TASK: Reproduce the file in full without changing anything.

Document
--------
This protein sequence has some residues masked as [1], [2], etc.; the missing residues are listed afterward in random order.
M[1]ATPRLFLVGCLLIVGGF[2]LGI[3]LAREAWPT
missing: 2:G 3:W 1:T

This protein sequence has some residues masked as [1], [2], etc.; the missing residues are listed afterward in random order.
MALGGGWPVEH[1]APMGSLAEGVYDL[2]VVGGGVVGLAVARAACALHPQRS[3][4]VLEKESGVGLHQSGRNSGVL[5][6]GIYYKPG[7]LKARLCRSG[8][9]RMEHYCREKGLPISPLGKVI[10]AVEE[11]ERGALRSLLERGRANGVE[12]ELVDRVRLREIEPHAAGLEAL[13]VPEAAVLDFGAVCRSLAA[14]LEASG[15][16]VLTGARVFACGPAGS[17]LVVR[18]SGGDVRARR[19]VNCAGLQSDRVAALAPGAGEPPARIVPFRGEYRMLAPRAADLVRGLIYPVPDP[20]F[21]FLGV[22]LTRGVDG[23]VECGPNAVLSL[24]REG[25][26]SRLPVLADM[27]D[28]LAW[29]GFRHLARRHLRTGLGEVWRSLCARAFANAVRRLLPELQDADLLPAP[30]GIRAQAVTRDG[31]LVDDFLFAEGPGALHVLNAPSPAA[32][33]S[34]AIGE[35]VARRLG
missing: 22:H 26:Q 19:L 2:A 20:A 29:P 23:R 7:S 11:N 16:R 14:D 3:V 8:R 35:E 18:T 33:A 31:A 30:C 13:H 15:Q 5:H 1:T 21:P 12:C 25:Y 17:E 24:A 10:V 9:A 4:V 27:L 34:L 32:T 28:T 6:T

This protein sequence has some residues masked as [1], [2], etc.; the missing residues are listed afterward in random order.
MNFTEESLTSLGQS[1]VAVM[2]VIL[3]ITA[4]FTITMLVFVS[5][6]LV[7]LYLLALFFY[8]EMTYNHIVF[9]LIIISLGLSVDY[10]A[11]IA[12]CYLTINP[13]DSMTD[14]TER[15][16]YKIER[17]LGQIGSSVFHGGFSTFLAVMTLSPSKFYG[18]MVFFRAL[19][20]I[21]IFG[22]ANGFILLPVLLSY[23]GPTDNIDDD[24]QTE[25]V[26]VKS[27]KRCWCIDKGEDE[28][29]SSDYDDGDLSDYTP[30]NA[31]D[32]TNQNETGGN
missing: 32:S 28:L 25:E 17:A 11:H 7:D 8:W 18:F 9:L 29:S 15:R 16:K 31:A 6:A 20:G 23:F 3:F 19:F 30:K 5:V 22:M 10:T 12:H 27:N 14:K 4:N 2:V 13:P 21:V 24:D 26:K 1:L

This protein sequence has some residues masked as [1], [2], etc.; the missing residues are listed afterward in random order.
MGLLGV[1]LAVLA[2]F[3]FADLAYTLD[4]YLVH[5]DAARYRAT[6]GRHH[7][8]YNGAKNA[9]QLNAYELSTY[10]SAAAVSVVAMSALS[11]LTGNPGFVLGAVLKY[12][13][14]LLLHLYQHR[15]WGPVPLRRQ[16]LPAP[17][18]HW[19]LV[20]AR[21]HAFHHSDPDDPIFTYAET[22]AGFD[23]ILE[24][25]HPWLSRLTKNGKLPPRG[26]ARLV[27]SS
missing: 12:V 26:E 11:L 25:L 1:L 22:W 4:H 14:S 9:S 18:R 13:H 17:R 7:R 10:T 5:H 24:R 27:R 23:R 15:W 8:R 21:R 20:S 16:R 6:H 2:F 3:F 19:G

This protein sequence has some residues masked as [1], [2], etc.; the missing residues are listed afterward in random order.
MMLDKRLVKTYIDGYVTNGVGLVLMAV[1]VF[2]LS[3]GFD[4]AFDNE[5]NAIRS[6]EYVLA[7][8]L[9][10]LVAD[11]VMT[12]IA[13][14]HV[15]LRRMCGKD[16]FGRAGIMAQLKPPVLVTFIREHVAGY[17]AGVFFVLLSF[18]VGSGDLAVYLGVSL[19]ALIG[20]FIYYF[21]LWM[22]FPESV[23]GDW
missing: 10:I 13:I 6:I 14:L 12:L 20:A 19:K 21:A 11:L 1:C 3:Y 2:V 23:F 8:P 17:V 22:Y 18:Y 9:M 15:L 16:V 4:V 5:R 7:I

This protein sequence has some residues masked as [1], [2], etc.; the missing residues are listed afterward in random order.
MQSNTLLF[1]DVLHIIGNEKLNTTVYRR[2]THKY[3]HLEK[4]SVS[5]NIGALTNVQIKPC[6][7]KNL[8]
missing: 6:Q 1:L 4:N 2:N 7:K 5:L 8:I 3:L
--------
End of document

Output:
This protein sequence has some residues masked as [1], [2], etc.; the missing residues are listed afterward in random order.
M[1]ATPRLFLVGCLLIVGGF[2]LGI[3]LAREAWPT
missing: 2:G 3:W 1:T

This protein sequence has some residues masked as [1], [2], etc.; the missing residues are listed afterward in random order.
MALGGGWPVEH[1]APMGSLAEGVYDL[2]VVGGGVVGLAVARAACALHPQRS[3][4]VLEKESGVGLHQSGRNSGVL[5][6]GIYYKPG[7]LKARLCRSG[8][9]RMEHYCREKGLPISPLGKVI[10]AVEE[11]ERGALRSLLERGRANGVE[12]ELVDRVRLREIEPHAAGLEAL[13]VPEAAVLDFGAVCRSLAA[14]LEASG[15][16]VLTGARVFACGPAGS[17]LVVR[18]SGGDVRARR[19]VNCAGLQSDRVAALAPGAGEPPARIVPFRGEYRMLAPRAADLVRGLIYPVPDP[20]F[21]FLGV[22]LTRGVDG[23]VECGPNAVLSL[24]REG[25][26]SRLPVLADM[27]D[28]LAW[29]GFRHLARRHLRTGLGEVWRSLCARAFANAVRRLLPELQDADLLPAP[30]GIRAQAVTRDG[31]LVDDFLFAEGPGALHVLNAPSPAA[32][33]S[34]AIGE[35]VARRLG
missing: 22:H 26:Q 19:L 2:A 20:A 29:P 23:R 7:S 11:N 16:R 14:D 3:V 8:R 35:E 18:T 33:A 31:A 30:C 13:H 15:Q 5:H 1:T 21:P 12:C 25:Y 17:E 24:A 10:V 9:A 4:V 27:L 34:L 32:T 28:T 6:T

This protein sequence has some residues masked as [1], [2], etc.; the missing residues are listed afterward in random order.
MNFTEESLTSLGQS[1]VAVM[2]VIL[3]ITA[4]FTITMLVFVS[5][6]LV[7]LYLLALFFY[8]EMTYNHIVF[9]LIIISLGLSVDY[10]A[11]IA[12]CYLTINP[13]DSMTD[14]TER[15][16]YKIER[17]LGQIGSSVFHGGFSTFLAVMTLSPSKFYG[18]MVFFRAL[19][20]I[21]IFG[22]ANGFILLPVLLSY[23]GPTDNIDDD[24]QTE[25]V[26]VKS[27]KRCWCIDKGEDE[28][29]SSDYDDGDLSDYTP[30]NA[31]D[32]TNQNETGGN
missing: 32:S 28:L 25:E 17:A 11:H 7:D 8:W 18:F 9:L 29:S 15:R 16:K 31:A 6:A 20:G 23:F 3:F 19:F 30:K 5:V 22:M 10:T 12:H 27:N 14:K 4:N 2:V 13:P 21:V 24:D 26:K 1:L

This protein sequence has some residues masked as [1], [2], etc.; the missing residues are listed afterward in random order.
MGLLGV[1]LAVLA[2]F[3]FADLAYTLD[4]YLVH[5]DAARYRAT[6]GRHH[7][8]YNGAKNA[9]QLNAYELSTY[10]SAAAVSVVAMSALS[11]LTGNPGFVLGAVLKY[12][13][14]LLLHLYQHR[15]WGPVPLRRQ[16]LPAP[17][18]HW[19]LV[20]AR[21]HAFHHSDPDDPIFTYAET[22]AGFD[23]ILE[24][25]HPWLSRLTKNGKLPPRG[26]ARLV[27]SS
missing: 12:V 26:E 11:L 25:L 1:L 22:W 4:H 14:S 9:S 18:R 13:H 17:R 7:R 10:T 5:H 24:R 27:R 23:R 15:W 8:R 21:R 20:S 16:R 6:H 2:F 3:F 19:G

This protein sequence has some residues masked as [1], [2], etc.; the missing residues are listed afterward in random order.
MMLDKRLVKTYIDGYVTNGVGLVLMAV[1]VF[2]LS[3]GFD[4]AFDNE[5]NAIRS[6]EYVLA[7][8]L[9][10]LVAD[11]VMT[12]IA[13][14]HV[15]LRRMCGKD[16]FGRAGIMAQLKPPVLVTFIREHVAGY[17]AGVFFVLLSF[18]VGSGDLAVYLGVSL[19]ALIG[20]FIYYF[21]LWM[22]FPESV[23]GDW
missing: 10:I 13:I 6:I 14:L 12:L 20:A 19:K 21:A 11:L 1:C 3:Y 2:V 23:F 8:P 17:V 22:Y 18:Y 9:M 15:L 16:V 4:V 5:R 7:I

This protein sequence has some residues masked as [1], [2], etc.; the missing residues are listed afterward in random order.
MQSNTLLF[1]DVLHIIGNEKLNTTVYRR[2]THKY[3]HLEK[4]SVS[5]NIGALTNVQIKPC[6][7]KNL[8]
missing: 6:Q 1:L 4:N 2:N 7:K 5:L 8:I 3:L